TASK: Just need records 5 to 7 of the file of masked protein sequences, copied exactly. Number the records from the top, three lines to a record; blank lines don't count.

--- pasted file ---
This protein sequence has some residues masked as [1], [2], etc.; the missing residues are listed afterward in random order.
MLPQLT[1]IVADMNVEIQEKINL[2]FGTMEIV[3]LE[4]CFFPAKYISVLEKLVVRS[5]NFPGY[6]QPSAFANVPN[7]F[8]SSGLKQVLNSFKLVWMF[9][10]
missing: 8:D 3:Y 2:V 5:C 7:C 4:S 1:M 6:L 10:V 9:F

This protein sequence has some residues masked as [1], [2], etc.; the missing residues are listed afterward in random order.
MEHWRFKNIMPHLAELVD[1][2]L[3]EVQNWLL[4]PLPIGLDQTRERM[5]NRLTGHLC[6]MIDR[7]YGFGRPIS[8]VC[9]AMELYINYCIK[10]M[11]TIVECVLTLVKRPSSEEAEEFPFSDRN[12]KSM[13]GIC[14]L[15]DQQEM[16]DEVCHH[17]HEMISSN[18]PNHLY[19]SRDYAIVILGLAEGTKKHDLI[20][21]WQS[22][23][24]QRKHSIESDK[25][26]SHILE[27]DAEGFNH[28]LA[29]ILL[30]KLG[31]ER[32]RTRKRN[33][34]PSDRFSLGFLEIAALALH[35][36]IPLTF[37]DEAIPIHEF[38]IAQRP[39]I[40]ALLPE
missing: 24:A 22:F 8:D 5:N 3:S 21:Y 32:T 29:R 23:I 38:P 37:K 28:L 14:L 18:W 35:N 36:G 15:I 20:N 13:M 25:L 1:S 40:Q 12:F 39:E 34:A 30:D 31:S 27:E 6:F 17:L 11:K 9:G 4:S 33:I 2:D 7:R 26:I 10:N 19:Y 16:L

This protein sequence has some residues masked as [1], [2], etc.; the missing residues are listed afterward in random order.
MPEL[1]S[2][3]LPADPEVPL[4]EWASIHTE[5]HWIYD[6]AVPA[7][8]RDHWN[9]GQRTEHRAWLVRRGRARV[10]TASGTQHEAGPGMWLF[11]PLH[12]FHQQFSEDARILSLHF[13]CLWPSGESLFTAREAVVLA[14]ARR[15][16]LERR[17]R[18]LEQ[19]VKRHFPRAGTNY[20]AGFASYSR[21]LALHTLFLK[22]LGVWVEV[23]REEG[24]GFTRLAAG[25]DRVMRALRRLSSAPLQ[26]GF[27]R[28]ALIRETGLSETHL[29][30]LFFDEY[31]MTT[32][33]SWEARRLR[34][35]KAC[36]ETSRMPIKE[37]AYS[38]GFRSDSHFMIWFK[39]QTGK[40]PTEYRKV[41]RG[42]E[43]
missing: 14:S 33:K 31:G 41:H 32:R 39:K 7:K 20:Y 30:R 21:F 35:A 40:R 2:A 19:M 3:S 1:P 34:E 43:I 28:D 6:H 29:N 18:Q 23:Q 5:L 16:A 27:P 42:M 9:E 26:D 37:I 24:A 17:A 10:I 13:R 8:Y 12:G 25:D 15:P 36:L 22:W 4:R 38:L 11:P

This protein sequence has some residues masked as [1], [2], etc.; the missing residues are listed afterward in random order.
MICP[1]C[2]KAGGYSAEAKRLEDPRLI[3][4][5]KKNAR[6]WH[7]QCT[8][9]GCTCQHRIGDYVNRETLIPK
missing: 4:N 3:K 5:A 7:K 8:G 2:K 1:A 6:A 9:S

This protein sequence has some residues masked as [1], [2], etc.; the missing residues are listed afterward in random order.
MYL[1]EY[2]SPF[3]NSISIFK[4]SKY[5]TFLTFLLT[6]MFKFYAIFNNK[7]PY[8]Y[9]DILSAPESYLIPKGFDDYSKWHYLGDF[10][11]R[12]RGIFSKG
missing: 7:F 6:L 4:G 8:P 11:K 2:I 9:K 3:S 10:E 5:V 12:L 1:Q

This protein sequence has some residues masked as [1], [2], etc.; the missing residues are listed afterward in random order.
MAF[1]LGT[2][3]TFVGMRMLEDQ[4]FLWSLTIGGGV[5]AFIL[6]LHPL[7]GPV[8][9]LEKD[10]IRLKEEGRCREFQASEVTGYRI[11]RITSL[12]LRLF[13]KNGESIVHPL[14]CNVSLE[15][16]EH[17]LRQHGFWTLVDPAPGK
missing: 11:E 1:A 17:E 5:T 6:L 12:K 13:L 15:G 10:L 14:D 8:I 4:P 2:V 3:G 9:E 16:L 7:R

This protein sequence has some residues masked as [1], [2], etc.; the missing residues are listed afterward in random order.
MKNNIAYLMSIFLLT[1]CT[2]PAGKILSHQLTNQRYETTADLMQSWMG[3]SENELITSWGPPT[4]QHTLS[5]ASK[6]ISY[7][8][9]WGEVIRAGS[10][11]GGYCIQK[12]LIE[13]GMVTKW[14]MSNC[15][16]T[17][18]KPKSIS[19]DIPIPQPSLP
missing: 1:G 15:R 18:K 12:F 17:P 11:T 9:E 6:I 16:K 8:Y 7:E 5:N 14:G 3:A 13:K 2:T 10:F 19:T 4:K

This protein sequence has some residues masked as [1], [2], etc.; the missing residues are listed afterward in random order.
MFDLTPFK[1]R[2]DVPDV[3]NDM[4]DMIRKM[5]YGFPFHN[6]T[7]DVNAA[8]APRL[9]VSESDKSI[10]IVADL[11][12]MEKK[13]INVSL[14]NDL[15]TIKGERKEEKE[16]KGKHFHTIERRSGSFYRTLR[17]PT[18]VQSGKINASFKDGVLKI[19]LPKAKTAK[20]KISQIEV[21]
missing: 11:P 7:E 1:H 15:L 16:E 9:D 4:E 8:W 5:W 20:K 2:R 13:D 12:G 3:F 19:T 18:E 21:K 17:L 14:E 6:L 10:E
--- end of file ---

This protein sequence has some residues masked as [1], [2], etc.; the missing residues are listed afterward in random order.
MYL[1]EY[2]SPF[3]NSISIFK[4]SKY[5]TFLTFLLT[6]MFKFYAIFNNK[7]PY[8]Y[9]DILSAPESYLIPKGFDDYSKWHYLGDF[10][11]R[12]RGIFSKG
missing: 7:F 6:L 4:G 8:P 11:K 2:I 9:K 3:S 10:E 5:V 12:L 1:Q

This protein sequence has some residues masked as [1], [2], etc.; the missing residues are listed afterward in random order.
MAF[1]LGT[2][3]TFVGMRMLEDQ[4]FLWSLTIGGGV[5]AFIL[6]LHPL[7]GPV[8][9]LEKD[10]IRLKEEGRCREFQASEVTGYRI[11]RITSL[12]LRLF[13]KNGESIVHPL[14]CNVSLE[15][16]EH[17]LRQHGFWTLVDPAPGK
missing: 11:E 1:A 17:E 5:T 6:L 12:K 13:L 15:G 10:L 14:D 8:I 4:P 2:V 3:G 9:E 16:L 7:R

This protein sequence has some residues masked as [1], [2], etc.; the missing residues are listed afterward in random order.
MKNNIAYLMSIFLLT[1]CT[2]PAGKILSHQLTNQRYETTADLMQSWMG[3]SENELITSWGPPT[4]QHTLS[5]ASK[6]ISY[7][8][9]WGEVIRAGS[10][11]GGYCIQK[12]LIE[13]GMVTKW[14]MSNC[15][16]T[17][18]KPKSIS[19]DIPIPQPSLP
missing: 1:G 15:R 18:K 12:F 17:P 11:T 9:E 6:I 16:K 8:Y 7:E 5:N 14:G 3:A 13:K 2:T 10:F 19:T 4:K